The incestuous world of the people who run Scottish culture


by Kenneth Roy

Suppose, for the sake of a little weekend amusement, that the first minister accepted the following invitation, dated 4 February last year, from the person who was then editor of the Sun newspaper in Scotland and is now general manager of Murdoch’s operation north of the border:

Dear Alex

I would be delighted if you and Moira could join me for Scottish Opera’s La Boheme on Thursday 25 February 2010, at the Theatre Royal, 282 Hope Street, Glasgow, G2 3QA

In the correspondence recently released of contact between Mr Salmond and News International, there is no record of whether the first minister did go to the opera. But let’s imagine he did. It would have been a long evening: drinks and canapes at 6, the performance itself at 7.15, a 20-minute interval with further refreshments, and a drinks reception at 9.40 once Mimi had breathed her last. At 10.30, after four and a half hours at G2 3QA, the first minister and his wife would have been released back into the community.

It is interesting to speculate the nature of the company he would have kept that night. The editor of the Scottish Sun, David Dinsmore, host for the evening, would have been accompanied by other opera enthusiasts from that newspaper; and perhaps, too, by such well-connected folk as John McCormick, former controller of BBC Scotland, who is not only vice-chair of Scottish Opera but chair of the Edinburgh International Film Festival, chair of the Scottish Qualifications Authority, a governor of the Royal Scottish Academy of Music and Drama, and a board member of Glasgow School of Art. If I have left anything out, my apologies.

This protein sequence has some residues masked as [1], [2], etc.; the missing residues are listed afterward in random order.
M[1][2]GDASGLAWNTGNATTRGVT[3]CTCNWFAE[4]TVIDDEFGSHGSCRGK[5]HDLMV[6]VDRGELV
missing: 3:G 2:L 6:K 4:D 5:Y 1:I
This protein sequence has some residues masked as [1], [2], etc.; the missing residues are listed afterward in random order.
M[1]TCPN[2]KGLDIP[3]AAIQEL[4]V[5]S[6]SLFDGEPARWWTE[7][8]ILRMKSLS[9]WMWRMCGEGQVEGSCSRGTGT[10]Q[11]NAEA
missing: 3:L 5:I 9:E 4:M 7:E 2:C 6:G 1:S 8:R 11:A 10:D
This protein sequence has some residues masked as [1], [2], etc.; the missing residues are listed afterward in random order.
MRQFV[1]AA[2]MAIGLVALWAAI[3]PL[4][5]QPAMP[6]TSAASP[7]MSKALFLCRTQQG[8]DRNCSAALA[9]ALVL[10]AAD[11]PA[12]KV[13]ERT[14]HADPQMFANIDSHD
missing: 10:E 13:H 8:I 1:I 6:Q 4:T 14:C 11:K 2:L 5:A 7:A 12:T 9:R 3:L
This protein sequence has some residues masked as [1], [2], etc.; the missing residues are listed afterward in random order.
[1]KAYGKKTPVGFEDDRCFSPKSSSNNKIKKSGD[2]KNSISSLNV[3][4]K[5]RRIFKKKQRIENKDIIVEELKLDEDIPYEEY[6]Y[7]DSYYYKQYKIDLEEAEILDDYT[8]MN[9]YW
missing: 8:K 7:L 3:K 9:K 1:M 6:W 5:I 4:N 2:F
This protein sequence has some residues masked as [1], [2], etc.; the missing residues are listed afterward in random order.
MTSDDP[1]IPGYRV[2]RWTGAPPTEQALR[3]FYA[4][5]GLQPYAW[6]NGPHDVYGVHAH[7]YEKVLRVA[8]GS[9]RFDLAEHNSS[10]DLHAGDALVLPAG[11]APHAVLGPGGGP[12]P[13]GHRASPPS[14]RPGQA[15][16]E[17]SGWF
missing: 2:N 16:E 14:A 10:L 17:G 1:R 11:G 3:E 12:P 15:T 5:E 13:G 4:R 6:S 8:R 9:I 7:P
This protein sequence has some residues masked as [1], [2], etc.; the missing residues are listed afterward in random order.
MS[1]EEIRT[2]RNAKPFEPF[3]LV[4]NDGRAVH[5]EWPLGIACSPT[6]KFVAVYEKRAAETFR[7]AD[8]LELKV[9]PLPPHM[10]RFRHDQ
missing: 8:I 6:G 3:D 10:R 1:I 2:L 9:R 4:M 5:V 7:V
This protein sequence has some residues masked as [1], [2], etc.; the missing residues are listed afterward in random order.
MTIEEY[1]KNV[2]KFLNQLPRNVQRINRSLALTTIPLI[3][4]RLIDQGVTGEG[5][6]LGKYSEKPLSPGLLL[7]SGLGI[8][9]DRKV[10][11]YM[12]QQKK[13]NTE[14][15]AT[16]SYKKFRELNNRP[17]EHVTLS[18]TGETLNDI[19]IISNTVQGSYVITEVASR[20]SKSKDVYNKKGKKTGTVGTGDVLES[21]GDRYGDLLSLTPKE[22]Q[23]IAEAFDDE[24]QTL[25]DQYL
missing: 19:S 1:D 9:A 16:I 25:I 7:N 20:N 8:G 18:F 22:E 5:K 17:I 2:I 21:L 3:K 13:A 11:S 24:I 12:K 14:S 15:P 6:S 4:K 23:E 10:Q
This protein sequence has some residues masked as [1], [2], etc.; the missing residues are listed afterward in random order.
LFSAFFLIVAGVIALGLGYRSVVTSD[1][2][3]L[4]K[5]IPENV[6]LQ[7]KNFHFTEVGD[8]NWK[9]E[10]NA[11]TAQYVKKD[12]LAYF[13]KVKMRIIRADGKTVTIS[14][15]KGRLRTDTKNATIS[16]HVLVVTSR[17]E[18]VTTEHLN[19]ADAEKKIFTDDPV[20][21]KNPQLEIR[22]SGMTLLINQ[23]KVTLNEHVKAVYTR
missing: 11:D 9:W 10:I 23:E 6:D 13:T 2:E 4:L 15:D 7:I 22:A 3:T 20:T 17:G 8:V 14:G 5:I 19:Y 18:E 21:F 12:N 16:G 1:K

In Mr McCormick we have living proof – if further proof were needed – that Scotland is indeed a small country with such a severely limited talent pool that people like John McCormick must work round the clock, going from meeting to meeting in the service of the nation, his bulging diary a constant companion.

The chairman of Scottish Opera would have been present also, no doubt, greeting Mr and Mrs Salmond at the door with a consoling canape. And who might that have been? Why, none other than Colin McClatchie, former managing director of News International in Scotland, who was once described in a newspaper profile as ‘a boisterous Ulsterman whose child is the Scottish Sun’. He is listed on the Scottish Opera website as chairman of the Institute of Directors in Scotland, a member of the board of Scottish Enterprise (that entry appears to be out of date), and chairman of the Scottish Society of Epicureans. If there is anyone in Scotland who is qualified to judge a Scottish Opera canape when he sees one, it is surely that renowned epicurean, the boisterous Ulsterman, daddy of the Scottish Sun.

I fear that men are no longer weeping; they are pouring lachrymose buckets. Could the National Theatre of Scotland not have discovered its own neglected Scottish masterpiece? There are a few around.